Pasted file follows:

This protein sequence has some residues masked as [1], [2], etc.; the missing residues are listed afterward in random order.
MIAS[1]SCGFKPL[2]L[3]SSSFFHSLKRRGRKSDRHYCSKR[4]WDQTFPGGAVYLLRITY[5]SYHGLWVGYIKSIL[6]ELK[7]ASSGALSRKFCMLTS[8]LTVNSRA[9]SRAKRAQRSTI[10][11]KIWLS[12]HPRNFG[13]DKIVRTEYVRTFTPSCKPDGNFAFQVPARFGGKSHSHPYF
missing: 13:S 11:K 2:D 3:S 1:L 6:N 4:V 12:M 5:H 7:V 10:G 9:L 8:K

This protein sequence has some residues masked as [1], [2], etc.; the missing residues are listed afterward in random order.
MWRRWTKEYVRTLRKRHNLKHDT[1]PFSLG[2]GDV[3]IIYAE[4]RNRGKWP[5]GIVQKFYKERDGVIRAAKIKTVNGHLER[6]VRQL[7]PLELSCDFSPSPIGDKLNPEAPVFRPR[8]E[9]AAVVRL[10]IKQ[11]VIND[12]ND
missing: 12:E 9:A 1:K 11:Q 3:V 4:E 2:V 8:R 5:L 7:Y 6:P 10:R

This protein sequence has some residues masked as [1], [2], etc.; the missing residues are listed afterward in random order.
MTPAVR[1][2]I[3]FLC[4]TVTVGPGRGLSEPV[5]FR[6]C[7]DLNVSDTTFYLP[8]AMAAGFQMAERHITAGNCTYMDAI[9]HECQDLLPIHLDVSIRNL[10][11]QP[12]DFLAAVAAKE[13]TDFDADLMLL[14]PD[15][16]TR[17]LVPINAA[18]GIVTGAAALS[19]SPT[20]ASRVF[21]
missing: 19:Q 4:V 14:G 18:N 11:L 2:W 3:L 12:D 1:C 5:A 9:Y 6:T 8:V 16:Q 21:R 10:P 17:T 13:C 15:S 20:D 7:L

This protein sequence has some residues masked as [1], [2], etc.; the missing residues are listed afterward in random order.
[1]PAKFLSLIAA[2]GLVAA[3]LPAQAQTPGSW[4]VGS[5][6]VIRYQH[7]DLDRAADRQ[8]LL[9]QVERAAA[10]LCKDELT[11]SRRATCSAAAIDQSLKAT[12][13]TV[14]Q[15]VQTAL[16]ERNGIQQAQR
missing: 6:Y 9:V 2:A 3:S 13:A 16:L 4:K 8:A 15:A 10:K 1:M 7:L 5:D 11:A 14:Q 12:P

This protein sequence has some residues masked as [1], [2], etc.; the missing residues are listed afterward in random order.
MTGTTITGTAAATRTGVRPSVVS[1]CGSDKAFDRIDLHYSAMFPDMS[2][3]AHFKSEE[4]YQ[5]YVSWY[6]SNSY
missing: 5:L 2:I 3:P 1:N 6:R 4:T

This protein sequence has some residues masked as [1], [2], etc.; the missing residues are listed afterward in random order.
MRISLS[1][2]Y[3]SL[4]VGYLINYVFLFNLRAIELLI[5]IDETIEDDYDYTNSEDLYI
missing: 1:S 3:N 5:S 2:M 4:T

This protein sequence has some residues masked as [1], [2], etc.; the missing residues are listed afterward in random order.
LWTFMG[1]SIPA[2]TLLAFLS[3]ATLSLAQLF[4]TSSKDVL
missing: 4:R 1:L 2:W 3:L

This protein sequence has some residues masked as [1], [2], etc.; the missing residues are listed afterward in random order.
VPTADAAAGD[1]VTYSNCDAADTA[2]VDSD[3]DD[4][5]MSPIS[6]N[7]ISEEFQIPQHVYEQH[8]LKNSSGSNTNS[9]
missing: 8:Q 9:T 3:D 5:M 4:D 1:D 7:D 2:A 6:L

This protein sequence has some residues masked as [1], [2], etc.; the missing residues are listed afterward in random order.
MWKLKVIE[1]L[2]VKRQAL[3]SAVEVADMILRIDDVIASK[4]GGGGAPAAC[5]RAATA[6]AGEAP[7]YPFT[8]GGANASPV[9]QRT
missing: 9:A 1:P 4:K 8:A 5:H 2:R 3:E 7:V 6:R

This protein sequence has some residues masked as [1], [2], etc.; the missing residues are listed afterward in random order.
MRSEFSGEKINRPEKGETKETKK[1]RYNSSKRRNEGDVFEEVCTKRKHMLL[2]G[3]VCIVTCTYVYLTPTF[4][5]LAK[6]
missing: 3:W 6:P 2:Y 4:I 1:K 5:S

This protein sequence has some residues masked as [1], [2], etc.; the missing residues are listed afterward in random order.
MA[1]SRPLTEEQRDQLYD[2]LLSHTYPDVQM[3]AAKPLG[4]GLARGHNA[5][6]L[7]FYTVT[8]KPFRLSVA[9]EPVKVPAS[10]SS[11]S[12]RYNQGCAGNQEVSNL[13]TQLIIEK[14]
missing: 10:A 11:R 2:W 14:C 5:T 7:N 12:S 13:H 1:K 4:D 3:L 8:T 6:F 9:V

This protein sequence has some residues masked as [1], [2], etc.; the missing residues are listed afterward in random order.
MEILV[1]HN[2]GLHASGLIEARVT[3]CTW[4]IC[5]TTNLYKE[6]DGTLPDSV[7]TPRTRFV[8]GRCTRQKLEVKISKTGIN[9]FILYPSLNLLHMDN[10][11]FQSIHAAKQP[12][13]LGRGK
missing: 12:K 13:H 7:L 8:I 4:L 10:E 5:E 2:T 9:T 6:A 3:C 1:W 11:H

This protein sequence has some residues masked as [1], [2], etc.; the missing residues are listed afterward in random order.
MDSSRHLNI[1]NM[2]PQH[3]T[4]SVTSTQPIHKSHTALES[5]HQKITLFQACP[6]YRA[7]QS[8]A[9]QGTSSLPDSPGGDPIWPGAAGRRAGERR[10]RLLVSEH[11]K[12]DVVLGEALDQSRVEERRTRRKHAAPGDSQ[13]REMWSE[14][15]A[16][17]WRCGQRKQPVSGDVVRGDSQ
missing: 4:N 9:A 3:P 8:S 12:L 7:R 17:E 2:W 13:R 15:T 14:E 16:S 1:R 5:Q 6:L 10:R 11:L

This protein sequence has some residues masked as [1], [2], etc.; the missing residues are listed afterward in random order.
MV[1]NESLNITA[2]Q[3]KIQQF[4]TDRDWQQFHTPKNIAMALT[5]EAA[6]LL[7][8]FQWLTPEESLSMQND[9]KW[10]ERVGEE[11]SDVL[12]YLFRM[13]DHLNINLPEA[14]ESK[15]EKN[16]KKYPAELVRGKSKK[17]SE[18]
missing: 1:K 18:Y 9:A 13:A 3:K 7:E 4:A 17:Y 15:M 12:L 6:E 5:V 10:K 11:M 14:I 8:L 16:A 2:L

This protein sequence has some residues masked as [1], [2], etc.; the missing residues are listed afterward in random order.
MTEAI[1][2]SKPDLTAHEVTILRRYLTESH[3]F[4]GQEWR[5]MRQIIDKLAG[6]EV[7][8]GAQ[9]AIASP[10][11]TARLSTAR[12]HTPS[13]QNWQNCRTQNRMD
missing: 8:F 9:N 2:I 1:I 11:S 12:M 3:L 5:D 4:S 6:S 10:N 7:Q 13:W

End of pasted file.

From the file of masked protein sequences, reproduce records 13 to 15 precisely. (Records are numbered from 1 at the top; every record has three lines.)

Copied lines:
This protein sequence has some residues masked as [1], [2], etc.; the missing residues are listed afterward in random order.
MDSSRHLNI[1]NM[2]PQH[3]T[4]SVTSTQPIHKSHTALES[5]HQKITLFQACP[6]YRA[7]QS[8]A[9]QGTSSLPDSPGGDPIWPGAAGRRAGERR[10]RLLVSEH[11]K[12]DVVLGEALDQSRVEERRTRRKHAAPGDSQ[13]REMWSE[14][15]A[16][17]WRCGQRKQPVSGDVVRGDSQ
missing: 4:N 9:A 3:P 8:S 12:L 7:R 17:E 2:W 13:R 15:T 14:E 16:S 1:R 5:Q 6:L 10:R 11:L

This protein sequence has some residues masked as [1], [2], etc.; the missing residues are listed afterward in random order.
MV[1]NESLNITA[2]Q[3]KIQQF[4]TDRDWQQFHTPKNIAMALT[5]EAA[6]LL[7][8]FQWLTPEESLSMQND[9]KW[10]ERVGEE[11]SDVL[12]YLFRM[13]DHLNINLPEA[14]ESK[15]EKN[16]KKYPAELVRGKSKK[17]SE[18]
missing: 1:K 18:Y 9:A 13:A 3:K 7:E 4:A 17:Y 15:M 12:L 6:E 5:V 10:K 11:M 14:I 8:L 16:A 2:L

This protein sequence has some residues masked as [1], [2], etc.; the missing residues are listed afterward in random order.
MTEAI[1][2]SKPDLTAHEVTILRRYLTESH[3]F[4]GQEWR[5]MRQIIDKLAG[6]EV[7][8]GAQ[9]AIASP[10][11]TARLSTAR[12]HTPS[13]QNWQNCRTQNRMD
missing: 8:F 9:N 2:I 1:I 11:S 12:M 3:L 5:D 4:S 6:S 10:N 7:Q 13:W